Tibetan religious tradition has it that when the Dalai Lama dies, the Buddha of Compassion leaves his body and incarnates in the body of a young child. The monks immediately go out in search of this blessed child, and when they find him – as they inevitably do – he is tested by a group of high lamas and enthroned as the reincarnation of his successor.
Imagine, however, if the lamas refused to recognize that the Dalai Lama was, in fact, dead. Suppose that instead of going in search of the Buddha’s new carnal home, they hooked the corpse up to a life support machine and waited patiently for the Holy One to awake and rise up. It’s not hard to see that they would be doomed to disappointment, and furthermore, would fail to find the next Dalai Lama as well.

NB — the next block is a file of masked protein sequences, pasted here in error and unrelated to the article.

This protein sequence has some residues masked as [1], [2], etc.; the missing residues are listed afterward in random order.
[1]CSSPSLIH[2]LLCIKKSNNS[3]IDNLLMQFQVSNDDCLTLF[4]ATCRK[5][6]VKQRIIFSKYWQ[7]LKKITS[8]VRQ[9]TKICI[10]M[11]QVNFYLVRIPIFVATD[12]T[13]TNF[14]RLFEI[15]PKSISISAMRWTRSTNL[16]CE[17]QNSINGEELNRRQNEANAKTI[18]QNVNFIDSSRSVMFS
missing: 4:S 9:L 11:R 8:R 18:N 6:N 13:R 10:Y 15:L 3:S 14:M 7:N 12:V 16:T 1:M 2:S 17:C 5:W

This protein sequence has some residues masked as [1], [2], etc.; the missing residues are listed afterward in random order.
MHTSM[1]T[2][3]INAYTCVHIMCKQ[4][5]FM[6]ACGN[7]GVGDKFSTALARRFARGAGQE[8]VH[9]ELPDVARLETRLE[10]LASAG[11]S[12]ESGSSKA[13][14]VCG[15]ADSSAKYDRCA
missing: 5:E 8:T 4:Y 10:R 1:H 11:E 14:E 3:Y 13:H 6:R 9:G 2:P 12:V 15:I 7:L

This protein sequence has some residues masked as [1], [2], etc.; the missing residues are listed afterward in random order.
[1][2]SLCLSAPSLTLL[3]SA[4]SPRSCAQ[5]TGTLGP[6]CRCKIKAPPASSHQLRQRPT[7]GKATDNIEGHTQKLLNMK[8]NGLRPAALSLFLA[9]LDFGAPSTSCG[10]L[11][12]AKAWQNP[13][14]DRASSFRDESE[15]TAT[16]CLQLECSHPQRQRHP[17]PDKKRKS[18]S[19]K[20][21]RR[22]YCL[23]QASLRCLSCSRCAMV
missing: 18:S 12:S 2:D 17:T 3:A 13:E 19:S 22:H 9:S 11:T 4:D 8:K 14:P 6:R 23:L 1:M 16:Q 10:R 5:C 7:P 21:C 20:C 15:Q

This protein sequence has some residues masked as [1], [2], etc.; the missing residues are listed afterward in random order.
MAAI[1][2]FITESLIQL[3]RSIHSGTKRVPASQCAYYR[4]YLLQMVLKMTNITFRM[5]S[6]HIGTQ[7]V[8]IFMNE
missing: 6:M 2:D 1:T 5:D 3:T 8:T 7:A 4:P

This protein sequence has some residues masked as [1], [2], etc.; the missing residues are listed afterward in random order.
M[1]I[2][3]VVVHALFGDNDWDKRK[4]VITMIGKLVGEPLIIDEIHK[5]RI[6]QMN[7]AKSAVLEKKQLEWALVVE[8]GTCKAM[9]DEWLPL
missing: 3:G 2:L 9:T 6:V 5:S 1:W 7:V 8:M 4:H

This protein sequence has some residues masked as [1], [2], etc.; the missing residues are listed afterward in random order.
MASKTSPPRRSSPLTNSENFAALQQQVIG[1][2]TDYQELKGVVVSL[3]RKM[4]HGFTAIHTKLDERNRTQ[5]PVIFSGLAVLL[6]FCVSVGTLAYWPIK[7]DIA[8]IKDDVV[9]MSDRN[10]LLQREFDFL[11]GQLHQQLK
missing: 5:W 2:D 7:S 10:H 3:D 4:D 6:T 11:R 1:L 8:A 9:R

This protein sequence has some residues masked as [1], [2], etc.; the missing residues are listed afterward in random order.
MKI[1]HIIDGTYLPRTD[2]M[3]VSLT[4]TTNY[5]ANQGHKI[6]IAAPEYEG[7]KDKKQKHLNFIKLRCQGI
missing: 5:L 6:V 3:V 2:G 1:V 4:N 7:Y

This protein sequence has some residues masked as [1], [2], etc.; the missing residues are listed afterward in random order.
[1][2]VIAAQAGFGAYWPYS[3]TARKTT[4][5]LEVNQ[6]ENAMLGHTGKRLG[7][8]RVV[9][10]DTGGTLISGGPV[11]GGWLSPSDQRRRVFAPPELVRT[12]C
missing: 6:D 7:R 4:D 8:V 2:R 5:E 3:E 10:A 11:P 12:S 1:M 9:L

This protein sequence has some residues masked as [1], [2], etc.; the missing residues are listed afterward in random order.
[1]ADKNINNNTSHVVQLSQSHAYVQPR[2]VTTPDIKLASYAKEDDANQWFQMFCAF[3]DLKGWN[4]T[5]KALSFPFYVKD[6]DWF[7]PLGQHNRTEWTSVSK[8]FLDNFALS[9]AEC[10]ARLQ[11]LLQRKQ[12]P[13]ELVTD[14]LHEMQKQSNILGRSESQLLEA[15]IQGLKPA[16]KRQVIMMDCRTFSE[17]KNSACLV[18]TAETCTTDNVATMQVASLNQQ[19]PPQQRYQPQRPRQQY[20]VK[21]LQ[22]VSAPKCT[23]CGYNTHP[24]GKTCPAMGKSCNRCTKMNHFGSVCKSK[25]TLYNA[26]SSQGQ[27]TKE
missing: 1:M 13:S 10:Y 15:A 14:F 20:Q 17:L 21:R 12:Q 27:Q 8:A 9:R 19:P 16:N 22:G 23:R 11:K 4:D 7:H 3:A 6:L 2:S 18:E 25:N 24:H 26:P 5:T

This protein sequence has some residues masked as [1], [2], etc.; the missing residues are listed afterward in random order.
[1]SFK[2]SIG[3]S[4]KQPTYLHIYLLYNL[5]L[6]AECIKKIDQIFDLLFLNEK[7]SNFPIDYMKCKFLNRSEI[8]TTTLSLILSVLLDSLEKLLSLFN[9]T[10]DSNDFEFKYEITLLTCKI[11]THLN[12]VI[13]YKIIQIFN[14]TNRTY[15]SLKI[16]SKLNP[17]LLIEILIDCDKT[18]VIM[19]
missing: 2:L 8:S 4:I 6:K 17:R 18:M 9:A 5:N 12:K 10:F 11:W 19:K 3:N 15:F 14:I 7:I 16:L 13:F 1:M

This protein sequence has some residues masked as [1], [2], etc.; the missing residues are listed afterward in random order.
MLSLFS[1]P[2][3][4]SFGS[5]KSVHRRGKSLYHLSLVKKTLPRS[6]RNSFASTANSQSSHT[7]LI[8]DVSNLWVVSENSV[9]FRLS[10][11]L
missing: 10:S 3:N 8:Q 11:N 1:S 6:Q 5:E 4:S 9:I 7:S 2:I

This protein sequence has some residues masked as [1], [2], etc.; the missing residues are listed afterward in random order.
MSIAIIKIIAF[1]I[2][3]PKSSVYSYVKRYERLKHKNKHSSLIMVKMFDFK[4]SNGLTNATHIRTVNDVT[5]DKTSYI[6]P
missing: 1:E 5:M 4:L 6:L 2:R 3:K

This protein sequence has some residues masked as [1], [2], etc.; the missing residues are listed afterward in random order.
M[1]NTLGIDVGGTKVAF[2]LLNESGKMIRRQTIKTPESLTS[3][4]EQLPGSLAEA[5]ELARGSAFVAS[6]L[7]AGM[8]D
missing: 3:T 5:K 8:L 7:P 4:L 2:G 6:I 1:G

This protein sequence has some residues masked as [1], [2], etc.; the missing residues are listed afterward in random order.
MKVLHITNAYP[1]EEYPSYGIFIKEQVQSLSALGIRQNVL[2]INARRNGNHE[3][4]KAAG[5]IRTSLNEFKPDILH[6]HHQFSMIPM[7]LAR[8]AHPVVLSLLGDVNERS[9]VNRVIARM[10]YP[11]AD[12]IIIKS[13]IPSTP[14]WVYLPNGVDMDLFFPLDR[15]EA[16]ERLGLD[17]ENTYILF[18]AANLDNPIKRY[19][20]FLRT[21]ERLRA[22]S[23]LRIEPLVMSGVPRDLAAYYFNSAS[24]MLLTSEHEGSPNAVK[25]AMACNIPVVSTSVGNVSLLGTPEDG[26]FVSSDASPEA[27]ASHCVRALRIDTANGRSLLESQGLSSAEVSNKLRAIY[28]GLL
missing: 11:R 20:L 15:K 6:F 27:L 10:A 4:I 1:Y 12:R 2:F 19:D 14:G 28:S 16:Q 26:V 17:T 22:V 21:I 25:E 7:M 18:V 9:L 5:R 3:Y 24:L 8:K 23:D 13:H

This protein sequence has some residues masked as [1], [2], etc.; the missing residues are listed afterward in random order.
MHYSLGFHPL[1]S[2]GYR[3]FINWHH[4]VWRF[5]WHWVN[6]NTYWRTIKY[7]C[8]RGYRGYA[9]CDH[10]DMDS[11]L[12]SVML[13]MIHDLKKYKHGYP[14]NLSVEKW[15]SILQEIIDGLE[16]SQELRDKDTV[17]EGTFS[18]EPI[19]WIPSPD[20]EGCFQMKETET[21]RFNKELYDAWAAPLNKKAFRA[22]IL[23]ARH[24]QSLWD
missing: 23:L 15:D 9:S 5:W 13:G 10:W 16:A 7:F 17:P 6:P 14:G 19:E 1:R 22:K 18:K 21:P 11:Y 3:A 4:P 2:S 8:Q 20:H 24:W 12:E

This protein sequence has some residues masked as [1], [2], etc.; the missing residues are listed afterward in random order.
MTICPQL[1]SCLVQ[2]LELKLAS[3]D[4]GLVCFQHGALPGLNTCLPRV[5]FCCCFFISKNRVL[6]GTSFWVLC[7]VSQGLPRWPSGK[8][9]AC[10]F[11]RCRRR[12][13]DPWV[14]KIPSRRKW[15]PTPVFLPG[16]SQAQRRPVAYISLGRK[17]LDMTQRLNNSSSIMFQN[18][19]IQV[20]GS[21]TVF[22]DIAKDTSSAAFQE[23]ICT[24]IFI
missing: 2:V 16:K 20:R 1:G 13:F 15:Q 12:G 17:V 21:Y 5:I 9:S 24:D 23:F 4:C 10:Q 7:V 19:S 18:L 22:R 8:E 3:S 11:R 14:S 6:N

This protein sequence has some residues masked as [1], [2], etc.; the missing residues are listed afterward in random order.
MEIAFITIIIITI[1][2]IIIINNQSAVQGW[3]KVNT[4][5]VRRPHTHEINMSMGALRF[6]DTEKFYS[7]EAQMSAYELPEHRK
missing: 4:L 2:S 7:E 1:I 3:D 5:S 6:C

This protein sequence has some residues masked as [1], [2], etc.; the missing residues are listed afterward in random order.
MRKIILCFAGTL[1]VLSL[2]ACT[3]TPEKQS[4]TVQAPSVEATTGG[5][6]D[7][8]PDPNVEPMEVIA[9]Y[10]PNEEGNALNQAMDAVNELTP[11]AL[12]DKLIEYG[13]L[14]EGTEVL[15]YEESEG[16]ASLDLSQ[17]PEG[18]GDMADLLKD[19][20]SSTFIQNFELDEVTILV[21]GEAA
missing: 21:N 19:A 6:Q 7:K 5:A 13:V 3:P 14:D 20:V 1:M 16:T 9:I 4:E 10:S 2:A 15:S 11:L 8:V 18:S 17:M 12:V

This is precisely our dilemma today, for America, as envisioned by the Founding Fathers, is dead. By every measure, large and small, the original vision of limited government by, for and of the people has been folded, spindled and mutilated beyond recognition. When one reads the Constitution, one simply marvels at the distinct difference between its words and our present reality.
July 12, 2004
You can’t fix a corpse
[The question, of course, is where/how do we find “New America” or reincarnate the spirit of the original? Day advocates voting for Libertarian or Constitutional parties. While I have (mostly) been doing that for many years I’m not convinced it is very productive. I think voting is a measure of the current status of the culture. Hence, I’m inclined to believe the correct answer involves changing the culture rather than voting. The voting will correct itself once the culture has sufficiently changed.—Joe]